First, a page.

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By Maggie LaMaack
By CP Staff
By Jesse Marx
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Coleman even made a cameo appearance in the infamous outing of CIA agent Valerie Plame. When the heat was on Rove for his role in disclosing Plame's identity to reporters, Minnesota's senior senator was one of three legislators tapped to be Rove's principal defenders in Congress. Coleman repeatedly attacked the credibility of Plame's husband, ambassador Joseph Wilson, and chastised Senate colleagues for deigning to debate the matter. "My Democratic friends would be doing the nation a great service if they spent half as much time getting legislation passed that will benefit the country as they do in attacking Karl Rove," Coleman said at the time.
Yet as Bush's approval ratings have plummeted, Coleman has sought to distance himself from the administration he once embraced. He parted with the White House on drilling for oil in the Alaskan Arctic National Wildlife Refuge and called for the resignation of Attorney General Alberto Gonzales way back in May. Last week, he was one of the first legislators to call for Sen. Larry Craig (R-Idaho) to step down when a police report emerged alleging that he had solicited gay sex in a Minneapolis bathroom. The most telling incident, however, occurred in January of last year, when it was revealed that members of Coleman's staff had scrubbed his Wikipedia bio to hide the fact that he voted with Bush 98 percent of the time in 2003.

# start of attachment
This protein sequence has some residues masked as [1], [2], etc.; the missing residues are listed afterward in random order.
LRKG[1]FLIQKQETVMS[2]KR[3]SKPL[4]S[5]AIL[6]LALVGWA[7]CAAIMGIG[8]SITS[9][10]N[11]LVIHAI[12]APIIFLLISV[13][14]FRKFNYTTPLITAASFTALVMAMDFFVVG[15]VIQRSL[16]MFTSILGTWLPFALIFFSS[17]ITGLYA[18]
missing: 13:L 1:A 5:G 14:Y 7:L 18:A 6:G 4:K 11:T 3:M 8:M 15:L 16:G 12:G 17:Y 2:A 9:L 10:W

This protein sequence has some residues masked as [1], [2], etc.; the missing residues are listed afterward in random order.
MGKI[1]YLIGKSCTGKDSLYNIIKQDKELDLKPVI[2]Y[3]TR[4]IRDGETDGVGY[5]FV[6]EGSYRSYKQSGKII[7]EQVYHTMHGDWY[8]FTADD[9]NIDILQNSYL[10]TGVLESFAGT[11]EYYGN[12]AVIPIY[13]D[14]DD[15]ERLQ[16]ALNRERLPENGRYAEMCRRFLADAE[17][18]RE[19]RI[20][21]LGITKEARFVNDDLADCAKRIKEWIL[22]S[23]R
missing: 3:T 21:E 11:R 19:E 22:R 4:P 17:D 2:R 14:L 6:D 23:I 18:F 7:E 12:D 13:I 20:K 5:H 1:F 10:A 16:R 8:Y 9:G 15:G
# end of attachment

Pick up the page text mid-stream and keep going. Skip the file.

Coleman has had less success trying to unshackle his political fortunes from the Iraq war. The senator made national headlines in December after returning from a trip to Iraq and announcing that he would not support sending additional troops into Baghdad. But the key word turned out to be Baghdad—a nuance missed by most media outlets. In subsequent days, Coleman voiced support for deploying more soldiers to other parts of Iraq, such as Anbar province. And in January, he voted against a bipartisan resolution opposing the troop surge.
Coleman continues to defend the necessity of the Iraq war. "I have never considered myself a pacifist," he says in a statement issued to City Pages. "I draw a clear distinction between my opposition to the Vietnam War as a young man and my support for the war against Al Qaeda in Iraq and around the world. Vietnam did not attack the United States—nor was there ever any fear of the Vietnamese coming to our country seeking to destroy our way of life. Al Qaeda attacked the United States—it murdered 3,000 of our citizens—and they continue to threaten our nation, our allies, and our way of life."
But if Coleman is seeking cover, his onetime allies aren't letting him go quietly. Earlier this month, a group called Freedom's Watch launched a $15 million national ad campaign aimed at convincing wavering legislators to stay the course. The TV commercials feature wounded soldiers and evoke the attacks of 9/11 to make the case that Iraq is an essential front in the War on Terror. Freedom's Watch has spent more than $200,000 to air the ads in the Twin Cities, and although Coleman has never been mentioned by name, there's little doubt he's the primary target of their message.
"I think that Coleman is damned if he stands with the president and damned if he condemns the president," says Janecek. "Because anything Coleman does now is viewed through the rubric of trying to get re-elected."